Purpose of review: Mitochondrial diseases are individually uncommon, but collectively pose a significant burden on human health. Primary mitochondrial disease is caused by defects in the mitochondrial DNA-encoded genes or in nuclear genes whose products are imported into the mitochondrion. Great strides have been made in determining the cause of mitochondrial disorders, but the clinical ability to diagnose these conditions lags behind because of phenotypic overlap between distinct genetic entities and the complexity and invasiveness of standard diagnostic testing. In this review, we evaluate new findings in mitochondrial genetics, recent developments in mitochondrial disease diagnostic testing, and emerging ideas for mitochondrial disease therapies.
Recent findings: Clinical cohort studies have revealed important themes in patient care relative to manifestations of mitochondrial disease. Significant strides have also been made toward creating embryos free from the risk of maternally inherited mitochondrial DNA-based disease. Several new genetic causes of both nuclear and mitochondrial DNA-based diseases have been identified in the past year. In addition, novel insights have emerged from basic studies of mitochondrial biology that hold promise for the development of targeted mitochondrial disease therapies.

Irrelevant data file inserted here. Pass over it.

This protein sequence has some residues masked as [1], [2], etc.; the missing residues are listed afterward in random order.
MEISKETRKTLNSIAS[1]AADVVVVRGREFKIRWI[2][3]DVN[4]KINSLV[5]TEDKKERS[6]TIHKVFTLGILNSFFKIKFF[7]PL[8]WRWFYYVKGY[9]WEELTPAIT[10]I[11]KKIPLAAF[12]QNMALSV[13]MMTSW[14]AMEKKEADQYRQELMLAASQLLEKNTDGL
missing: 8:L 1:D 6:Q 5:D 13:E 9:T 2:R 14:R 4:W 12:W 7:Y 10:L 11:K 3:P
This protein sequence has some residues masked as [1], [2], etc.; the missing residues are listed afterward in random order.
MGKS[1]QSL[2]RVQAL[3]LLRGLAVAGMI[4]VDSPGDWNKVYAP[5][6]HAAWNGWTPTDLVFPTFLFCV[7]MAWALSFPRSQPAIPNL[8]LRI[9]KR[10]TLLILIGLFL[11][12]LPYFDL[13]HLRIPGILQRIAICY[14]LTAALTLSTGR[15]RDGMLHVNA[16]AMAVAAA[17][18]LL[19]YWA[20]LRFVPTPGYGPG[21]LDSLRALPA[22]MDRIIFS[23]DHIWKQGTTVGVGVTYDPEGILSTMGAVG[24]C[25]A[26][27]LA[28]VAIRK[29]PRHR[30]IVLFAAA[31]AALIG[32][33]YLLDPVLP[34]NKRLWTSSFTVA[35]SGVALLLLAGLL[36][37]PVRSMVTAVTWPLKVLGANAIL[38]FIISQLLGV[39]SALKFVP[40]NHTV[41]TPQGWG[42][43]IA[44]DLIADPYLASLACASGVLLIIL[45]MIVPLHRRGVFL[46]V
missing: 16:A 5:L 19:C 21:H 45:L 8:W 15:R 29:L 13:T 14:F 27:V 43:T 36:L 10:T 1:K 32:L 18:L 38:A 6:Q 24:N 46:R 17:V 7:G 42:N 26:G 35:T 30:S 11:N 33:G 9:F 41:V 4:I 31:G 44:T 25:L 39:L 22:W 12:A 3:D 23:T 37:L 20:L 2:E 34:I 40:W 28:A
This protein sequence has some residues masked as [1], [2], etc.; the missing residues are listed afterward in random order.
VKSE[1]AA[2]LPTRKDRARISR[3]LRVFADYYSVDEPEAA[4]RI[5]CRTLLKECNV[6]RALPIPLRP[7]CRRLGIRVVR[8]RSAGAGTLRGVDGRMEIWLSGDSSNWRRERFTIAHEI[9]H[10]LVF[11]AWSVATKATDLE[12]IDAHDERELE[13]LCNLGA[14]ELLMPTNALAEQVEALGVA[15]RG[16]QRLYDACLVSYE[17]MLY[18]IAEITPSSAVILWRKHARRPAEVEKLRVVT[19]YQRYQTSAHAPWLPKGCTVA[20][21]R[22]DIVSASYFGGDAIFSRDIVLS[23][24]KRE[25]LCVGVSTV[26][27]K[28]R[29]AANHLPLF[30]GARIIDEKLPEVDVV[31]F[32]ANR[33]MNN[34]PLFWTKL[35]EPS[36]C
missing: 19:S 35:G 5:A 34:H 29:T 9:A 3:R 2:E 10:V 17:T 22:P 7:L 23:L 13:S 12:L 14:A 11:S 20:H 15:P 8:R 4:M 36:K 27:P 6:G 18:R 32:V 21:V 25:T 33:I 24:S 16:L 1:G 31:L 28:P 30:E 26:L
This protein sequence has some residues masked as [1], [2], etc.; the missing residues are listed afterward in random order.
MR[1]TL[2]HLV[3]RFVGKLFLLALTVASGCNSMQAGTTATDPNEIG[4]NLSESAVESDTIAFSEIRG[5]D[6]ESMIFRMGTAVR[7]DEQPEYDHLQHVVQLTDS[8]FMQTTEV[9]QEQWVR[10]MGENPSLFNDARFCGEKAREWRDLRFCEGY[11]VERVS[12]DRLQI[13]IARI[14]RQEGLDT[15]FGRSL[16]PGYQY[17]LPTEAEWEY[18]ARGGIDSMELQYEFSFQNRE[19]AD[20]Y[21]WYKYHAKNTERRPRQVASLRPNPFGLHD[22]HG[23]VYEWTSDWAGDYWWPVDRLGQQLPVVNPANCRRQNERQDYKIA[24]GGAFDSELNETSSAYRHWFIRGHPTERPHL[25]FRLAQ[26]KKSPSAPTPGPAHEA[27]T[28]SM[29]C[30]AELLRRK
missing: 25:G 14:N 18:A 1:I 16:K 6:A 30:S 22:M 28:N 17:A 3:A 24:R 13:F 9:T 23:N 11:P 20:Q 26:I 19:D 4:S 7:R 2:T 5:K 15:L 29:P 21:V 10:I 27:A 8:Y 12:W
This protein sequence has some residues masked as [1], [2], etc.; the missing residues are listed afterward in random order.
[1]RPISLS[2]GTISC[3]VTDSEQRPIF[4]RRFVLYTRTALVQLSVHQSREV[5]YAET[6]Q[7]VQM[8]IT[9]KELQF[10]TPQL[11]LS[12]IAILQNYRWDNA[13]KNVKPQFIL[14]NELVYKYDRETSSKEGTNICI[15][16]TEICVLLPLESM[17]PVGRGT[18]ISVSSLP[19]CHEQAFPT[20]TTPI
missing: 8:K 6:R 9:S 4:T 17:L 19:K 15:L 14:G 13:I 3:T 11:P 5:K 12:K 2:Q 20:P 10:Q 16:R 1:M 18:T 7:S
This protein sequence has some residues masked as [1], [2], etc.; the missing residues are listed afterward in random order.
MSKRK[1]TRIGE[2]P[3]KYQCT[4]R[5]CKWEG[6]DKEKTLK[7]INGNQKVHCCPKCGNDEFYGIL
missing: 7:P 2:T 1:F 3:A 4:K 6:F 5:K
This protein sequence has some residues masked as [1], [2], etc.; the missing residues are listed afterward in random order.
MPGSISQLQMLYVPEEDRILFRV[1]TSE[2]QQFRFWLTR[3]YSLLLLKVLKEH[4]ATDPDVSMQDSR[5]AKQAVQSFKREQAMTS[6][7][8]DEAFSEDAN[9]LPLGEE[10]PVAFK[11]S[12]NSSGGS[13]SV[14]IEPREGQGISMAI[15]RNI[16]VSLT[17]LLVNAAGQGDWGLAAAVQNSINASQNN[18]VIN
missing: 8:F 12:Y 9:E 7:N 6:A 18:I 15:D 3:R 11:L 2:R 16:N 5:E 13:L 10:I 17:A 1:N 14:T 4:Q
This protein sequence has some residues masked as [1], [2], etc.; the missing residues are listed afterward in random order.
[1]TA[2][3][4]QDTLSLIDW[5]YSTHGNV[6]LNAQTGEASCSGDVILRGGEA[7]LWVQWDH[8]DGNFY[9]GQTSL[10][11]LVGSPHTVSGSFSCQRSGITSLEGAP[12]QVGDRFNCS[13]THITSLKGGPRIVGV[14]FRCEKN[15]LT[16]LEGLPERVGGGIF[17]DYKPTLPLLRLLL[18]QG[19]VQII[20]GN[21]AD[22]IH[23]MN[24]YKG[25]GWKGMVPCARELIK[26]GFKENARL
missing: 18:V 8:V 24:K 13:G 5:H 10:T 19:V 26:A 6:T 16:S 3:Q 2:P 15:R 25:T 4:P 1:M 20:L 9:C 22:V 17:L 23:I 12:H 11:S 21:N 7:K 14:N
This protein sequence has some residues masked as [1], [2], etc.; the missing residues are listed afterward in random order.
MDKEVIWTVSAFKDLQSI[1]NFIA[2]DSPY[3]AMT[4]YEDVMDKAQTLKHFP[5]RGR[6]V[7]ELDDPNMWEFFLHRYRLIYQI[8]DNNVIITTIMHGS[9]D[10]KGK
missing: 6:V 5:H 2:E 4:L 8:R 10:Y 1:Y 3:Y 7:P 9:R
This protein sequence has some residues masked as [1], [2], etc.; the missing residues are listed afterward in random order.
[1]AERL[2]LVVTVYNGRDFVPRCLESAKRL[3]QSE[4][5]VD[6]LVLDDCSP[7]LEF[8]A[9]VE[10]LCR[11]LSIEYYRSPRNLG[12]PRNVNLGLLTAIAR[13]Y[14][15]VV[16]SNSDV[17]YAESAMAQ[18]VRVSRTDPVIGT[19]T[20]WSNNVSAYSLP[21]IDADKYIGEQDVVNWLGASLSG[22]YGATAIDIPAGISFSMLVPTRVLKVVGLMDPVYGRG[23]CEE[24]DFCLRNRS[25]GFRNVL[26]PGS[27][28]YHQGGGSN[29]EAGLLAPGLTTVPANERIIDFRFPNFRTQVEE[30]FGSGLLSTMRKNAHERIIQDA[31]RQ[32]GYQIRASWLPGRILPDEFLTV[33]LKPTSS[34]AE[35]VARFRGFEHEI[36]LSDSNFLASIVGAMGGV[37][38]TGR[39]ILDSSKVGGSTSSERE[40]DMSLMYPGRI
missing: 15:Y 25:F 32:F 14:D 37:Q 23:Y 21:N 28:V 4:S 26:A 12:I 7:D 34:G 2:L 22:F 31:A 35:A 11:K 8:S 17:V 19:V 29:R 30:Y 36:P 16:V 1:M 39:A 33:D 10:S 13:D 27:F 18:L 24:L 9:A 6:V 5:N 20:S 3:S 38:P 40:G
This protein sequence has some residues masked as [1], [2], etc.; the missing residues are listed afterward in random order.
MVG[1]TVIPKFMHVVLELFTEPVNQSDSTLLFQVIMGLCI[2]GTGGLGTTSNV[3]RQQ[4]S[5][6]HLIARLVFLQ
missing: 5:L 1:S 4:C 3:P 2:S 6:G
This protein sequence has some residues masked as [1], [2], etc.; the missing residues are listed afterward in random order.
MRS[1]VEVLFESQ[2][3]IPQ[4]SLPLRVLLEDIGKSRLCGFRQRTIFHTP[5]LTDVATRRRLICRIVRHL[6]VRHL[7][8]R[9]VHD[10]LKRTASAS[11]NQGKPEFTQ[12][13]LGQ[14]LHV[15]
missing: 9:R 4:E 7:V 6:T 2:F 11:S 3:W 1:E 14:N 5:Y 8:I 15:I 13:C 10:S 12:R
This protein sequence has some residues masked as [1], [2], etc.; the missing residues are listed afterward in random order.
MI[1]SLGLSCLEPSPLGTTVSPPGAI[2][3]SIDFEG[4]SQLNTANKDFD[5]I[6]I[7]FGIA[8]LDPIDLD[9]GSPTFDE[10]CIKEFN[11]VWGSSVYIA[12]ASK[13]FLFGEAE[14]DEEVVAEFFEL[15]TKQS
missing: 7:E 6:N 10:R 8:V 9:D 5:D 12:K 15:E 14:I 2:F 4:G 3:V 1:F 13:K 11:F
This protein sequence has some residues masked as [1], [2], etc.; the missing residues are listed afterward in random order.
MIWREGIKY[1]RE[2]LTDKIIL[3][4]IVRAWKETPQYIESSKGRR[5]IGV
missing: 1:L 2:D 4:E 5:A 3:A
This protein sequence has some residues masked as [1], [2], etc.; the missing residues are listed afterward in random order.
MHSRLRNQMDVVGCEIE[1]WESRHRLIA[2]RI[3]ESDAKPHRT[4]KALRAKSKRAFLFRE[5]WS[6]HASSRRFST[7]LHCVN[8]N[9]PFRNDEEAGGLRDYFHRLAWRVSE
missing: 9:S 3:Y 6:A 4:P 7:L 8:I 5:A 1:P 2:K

Summary: Research on mitochondrial biology and disease continues to improve the clinical capacity to diagnose the heterogeneous group of mitochondrial diseases that afflict the pediatric population. This research also provides a framework for future approaches to devise effective mitochondrial disease therapies.